While this feature may give the perception that the changes were saved, in reality the file on disk has not changed at all.  The image below shows a change to the word “Total(s)”.  The top Totals is the word in Azure Data Studio after a change and after a close of the ADS.  The bottom one is from the file that was opened in SQL Server Management Studio, notice there is an “s”.  This shows that despite ADS persisting the change when ADS is restarted, but actual file was not changed.

I really like this option.  Not only will it “save” the files, but it will also save any text you have selected.  If you have a block a text selected and Azure Data Studio is closed, your text will also be selected when you restart Azure Data Studio.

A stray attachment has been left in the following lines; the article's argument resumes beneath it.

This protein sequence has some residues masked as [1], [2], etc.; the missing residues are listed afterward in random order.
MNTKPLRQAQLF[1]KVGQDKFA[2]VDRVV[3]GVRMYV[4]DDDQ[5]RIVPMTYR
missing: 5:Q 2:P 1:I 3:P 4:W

This will not only save your files, but it will also save a number of other items that you may have open.

If you have the Settings open when ADS is closed, it will also be open when reopen ADS.  Although you may not be in the same place in Settings when you return.  If you have the connections window open, this will also be open when reopening ADS.  Like Settings, you may not be in the same place in Connections when I reopens.

Although there might be some Settings you might want to change, for me personally I don’t think this one should be on the list of things to change.